Not trying to bash the artical, but whats the point of testing products if the actual market niche for such products is sooooo freaking small!?

    $2000, on a laptop is a lot of money. adding in the fact it needs to play games, do that many people really spend past 3k on one? let alone 4k+?

    If 10-20total fps in DX9 games is worth $2000, then someone let me know...

    Dell inspiron E1705 with a C2D T7200, 7900GS vid card, gig of ram, 9cell + 6cell battery, DVDRW, vista home pre., 17 inch UltraSharp Wide Screen UXGA Display, wireless N card,and a few other odds and ends can be had for $1875. Toss in one of the coupons available online, like the $500 off and its just shy of $1400 for a decently effective gaming laptop. is it the best buy? idont know, but the best well rounded one. also, the XPS 17inch laptop on dells site, with the same parts, retails for around $2500....wtf? yes, no coupon...but still.... I like dell, yet dislike them equaly as much.

    Thus, review a 7900gs dell offering so us poor people can see what an additional $1200+, really can do...Thanks... I would buy tommorow if i knew what all these machines did in terms of gpu power
    Reply
  • JarredWalton - Friday, May 11, 2007 - link

    Part of the point of the article was to show that the added CPU speed did little to nothing for gaming, so if you're interested in a gaming laptop I'd recommend getting something like the XPS M1710 but sticking with a T7200 and just maxing out the GPU. You can do that for under $3000. Also remember that the configuration as tested has a $500 Blu-ray drive thrown in that many won't care about. So, cut down the CPU ($700) and the BRD ($500) and it's a lot more reasonable. Reply
  • ziddey - Wednesday, May 09, 2007 - link

    Hi, this is definitely an interesting article, but I was a little disappointed in how it was presented and the testing done on it. I hope to not offend, but if you still have the ability to retest further, here's some ideas.

    So we're talking about throttling. If that's the case, how hot is it getting? You can track coretemps of meroms. The popular rmclock can also show any form of throttling in log form as well, and also shows it in graphical format as well. It also features ability to manipulate some finer features of it, although of course, at your own risk.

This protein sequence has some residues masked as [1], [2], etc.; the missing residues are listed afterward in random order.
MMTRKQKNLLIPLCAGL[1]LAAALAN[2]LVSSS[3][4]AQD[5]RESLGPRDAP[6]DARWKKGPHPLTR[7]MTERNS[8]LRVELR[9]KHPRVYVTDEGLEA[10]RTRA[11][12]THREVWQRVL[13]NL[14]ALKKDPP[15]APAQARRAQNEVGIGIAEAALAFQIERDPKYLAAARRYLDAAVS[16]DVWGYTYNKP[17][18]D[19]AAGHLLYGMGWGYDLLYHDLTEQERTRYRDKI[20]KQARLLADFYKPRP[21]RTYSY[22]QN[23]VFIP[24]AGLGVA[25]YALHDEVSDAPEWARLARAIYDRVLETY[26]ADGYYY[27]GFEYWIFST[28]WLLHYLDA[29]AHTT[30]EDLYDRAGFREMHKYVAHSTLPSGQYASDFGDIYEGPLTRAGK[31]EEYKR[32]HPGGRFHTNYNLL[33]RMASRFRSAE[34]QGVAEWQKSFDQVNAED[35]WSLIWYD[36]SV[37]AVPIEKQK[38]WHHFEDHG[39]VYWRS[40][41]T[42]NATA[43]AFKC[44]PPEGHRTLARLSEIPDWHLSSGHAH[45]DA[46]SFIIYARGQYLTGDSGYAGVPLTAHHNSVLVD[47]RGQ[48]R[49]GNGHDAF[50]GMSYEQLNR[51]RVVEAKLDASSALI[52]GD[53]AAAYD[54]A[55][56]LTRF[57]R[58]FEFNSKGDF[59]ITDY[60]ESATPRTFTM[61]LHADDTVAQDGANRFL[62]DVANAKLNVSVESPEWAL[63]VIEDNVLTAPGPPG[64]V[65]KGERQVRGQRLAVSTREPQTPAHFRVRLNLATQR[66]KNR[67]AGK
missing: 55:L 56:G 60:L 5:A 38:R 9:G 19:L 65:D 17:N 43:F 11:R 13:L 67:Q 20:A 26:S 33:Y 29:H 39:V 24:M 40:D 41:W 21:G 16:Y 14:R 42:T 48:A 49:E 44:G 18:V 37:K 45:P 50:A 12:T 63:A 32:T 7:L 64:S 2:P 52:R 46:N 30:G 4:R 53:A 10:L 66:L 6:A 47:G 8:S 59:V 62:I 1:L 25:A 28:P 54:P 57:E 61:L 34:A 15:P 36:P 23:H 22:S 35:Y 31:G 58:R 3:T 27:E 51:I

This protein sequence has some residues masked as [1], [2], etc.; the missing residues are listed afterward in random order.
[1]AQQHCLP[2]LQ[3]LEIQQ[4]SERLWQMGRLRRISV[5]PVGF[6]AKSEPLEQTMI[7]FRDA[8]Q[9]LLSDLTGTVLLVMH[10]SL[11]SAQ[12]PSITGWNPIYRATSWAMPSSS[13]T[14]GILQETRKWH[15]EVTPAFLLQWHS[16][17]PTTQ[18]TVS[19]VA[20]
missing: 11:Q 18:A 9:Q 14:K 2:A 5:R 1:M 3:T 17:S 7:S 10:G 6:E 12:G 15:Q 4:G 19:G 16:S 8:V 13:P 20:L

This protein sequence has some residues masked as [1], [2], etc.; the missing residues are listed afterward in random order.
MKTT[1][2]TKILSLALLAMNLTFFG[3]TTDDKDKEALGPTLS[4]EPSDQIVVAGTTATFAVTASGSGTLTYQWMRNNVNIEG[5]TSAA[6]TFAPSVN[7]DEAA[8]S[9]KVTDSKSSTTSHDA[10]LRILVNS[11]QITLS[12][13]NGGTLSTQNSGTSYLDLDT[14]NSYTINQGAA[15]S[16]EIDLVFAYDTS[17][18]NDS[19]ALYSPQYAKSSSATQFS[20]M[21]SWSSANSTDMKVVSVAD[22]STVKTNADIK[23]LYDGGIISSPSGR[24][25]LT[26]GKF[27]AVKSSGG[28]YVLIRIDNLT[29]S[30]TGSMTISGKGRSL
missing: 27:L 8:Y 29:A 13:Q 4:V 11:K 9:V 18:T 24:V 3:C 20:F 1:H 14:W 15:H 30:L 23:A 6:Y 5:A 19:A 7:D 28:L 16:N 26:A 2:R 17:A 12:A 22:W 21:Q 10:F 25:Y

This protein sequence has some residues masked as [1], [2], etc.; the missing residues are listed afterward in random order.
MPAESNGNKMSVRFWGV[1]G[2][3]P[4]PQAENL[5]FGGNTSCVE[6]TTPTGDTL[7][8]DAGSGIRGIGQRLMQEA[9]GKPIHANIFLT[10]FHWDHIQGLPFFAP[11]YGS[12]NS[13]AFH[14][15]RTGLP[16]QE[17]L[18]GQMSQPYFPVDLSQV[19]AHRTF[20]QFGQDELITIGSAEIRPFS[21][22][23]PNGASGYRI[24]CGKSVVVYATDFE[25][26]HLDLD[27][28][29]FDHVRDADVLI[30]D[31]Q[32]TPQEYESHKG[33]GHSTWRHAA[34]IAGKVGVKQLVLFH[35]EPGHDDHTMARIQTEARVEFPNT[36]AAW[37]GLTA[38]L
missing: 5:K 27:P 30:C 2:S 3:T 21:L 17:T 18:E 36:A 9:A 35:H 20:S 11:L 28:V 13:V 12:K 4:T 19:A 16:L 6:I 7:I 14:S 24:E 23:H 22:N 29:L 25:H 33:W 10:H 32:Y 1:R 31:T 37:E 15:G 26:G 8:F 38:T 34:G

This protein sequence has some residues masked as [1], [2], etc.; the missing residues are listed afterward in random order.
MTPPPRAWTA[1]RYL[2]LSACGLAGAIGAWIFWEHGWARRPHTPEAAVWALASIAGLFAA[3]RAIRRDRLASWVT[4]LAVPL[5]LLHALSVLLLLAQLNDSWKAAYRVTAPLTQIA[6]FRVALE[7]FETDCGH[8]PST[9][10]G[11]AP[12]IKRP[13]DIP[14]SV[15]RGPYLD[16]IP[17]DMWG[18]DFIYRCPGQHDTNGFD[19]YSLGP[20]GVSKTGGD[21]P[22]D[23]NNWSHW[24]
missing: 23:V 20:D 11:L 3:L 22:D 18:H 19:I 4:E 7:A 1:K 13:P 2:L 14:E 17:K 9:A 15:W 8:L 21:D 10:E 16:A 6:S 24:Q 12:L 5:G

Further, I'm assuming this is only possible on upwards unlocked cpu's. In that event, could you just use something like crystal cpuid to change the multiplier?

    Most significantly, how about this: If temperatures are still in line (and based on the track record of conroes, I see no reason they shouldn't, as long as vcore is as low as merom's are), can you set to maximum overclock in bios, and then use rmclock to force maximum multiplier while on AC
    Reply
  • Deusfaux - Wednesday, May 09, 2007 - link

    either you're homeless or you have an excessive amount of money and a butler or i dont know what

    but for all the reasons that make a laptop advantageous over a desktop, you strip them all away by attempting to make it one of the gaming variety.

    ridiculous cost
    battery life
    size
    weight
    hardly upgradeable

    I feel bad for the continual string of people who are convinced they can get all the benefits of a powerful desktop in a portable package (and not end up being inferior in every aspect)

    Get a laptop that has good portability, get a powerful desktop for gaming. dont try to do both in one.
    Reply
  • araczynski - Tuesday, May 08, 2007 - link

    sounds like its a nice laptop for 1280x800 gaming. curious what the screen looks like at that resolution, in comparison to the native resolution 'sharpness'. Does it scale very well or look as crappy as you'd expect the desktop to look at that resolution? Reply
  • suryad - Thursday, May 10, 2007 - link

    More like 1920 x 1200 gaming all except for Stalker which I dont care for much anyway. I am getting this bad boy tomorrow or next week Monday. Can't wait. Worst part is the wait to receive it in your hands...hope i can last the weekend. Also the 3dmark scores area bit low...ntoebooforums people are reporting slightly higher scores...but anywho...super speed here I come! Reply
  • kalrith - Tuesday, May 08, 2007 - link

    The spec page on page 2 shows *q* every place that quotation marks should be. Reply
  • Gary Key - Tuesday, May 08, 2007 - link

    Fixed, sorry about that, we are on a new engine now, bugs still seem to pop up. ;) Reply
  • JarredWalton - Tuesday, May 08, 2007 - link

    Heh... Gary's being nice to me. I screwed up my own table by reusing parts of an old article and forgetting to properly "convert" the generated HTML file into a clean format. That's what sleep deprivation will get you. Reply
  • redfirebird15 - Tuesday, May 08, 2007 - link

    Is it really possible to get thousands of FPS on Supreme Commander? I've never actually played it, but that looks like a typo. If that is correct, what is the difference between getting 500 FPS and 1000 FPS? I thought it was and RTS anyway.

    It must be a typo.
    Reply